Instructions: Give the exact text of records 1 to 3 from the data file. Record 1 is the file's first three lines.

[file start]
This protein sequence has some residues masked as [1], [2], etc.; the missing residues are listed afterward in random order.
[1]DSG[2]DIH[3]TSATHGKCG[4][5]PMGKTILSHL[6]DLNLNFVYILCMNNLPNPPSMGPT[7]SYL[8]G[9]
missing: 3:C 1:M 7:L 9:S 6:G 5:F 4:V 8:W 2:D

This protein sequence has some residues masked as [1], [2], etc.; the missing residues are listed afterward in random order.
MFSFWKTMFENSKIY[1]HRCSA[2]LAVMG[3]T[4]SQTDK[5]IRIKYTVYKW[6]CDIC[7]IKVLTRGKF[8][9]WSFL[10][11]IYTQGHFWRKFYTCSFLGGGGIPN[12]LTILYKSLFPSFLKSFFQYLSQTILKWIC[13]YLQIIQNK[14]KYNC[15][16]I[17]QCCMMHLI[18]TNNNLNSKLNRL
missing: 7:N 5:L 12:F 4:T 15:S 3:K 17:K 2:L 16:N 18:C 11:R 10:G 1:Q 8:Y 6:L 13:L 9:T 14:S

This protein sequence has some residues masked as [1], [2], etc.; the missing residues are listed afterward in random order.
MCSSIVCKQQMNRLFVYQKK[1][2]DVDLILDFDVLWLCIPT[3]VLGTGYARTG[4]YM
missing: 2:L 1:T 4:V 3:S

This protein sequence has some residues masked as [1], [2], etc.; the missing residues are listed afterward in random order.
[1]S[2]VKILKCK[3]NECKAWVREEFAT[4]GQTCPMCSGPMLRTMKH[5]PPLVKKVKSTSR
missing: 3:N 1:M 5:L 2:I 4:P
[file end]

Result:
This protein sequence has some residues masked as [1], [2], etc.; the missing residues are listed afterward in random order.
[1]DSG[2]DIH[3]TSATHGKCG[4][5]PMGKTILSHL[6]DLNLNFVYILCMNNLPNPPSMGPT[7]SYL[8]G[9]
missing: 3:C 1:M 7:L 9:S 6:G 5:F 4:V 8:W 2:D

This protein sequence has some residues masked as [1], [2], etc.; the missing residues are listed afterward in random order.
MFSFWKTMFENSKIY[1]HRCSA[2]LAVMG[3]T[4]SQTDK[5]IRIKYTVYKW[6]CDIC[7]IKVLTRGKF[8][9]WSFL[10][11]IYTQGHFWRKFYTCSFLGGGGIPN[12]LTILYKSLFPSFLKSFFQYLSQTILKWIC[13]YLQIIQNK[14]KYNC[15][16]I[17]QCCMMHLI[18]TNNNLNSKLNRL
missing: 7:N 5:L 12:F 4:T 15:S 3:K 17:K 2:L 16:N 18:C 11:R 10:G 1:Q 8:Y 6:L 13:L 9:T 14:S

This protein sequence has some residues masked as [1], [2], etc.; the missing residues are listed afterward in random order.
MCSSIVCKQQMNRLFVYQKK[1][2]DVDLILDFDVLWLCIPT[3]VLGTGYARTG[4]YM
missing: 2:L 1:T 4:V 3:S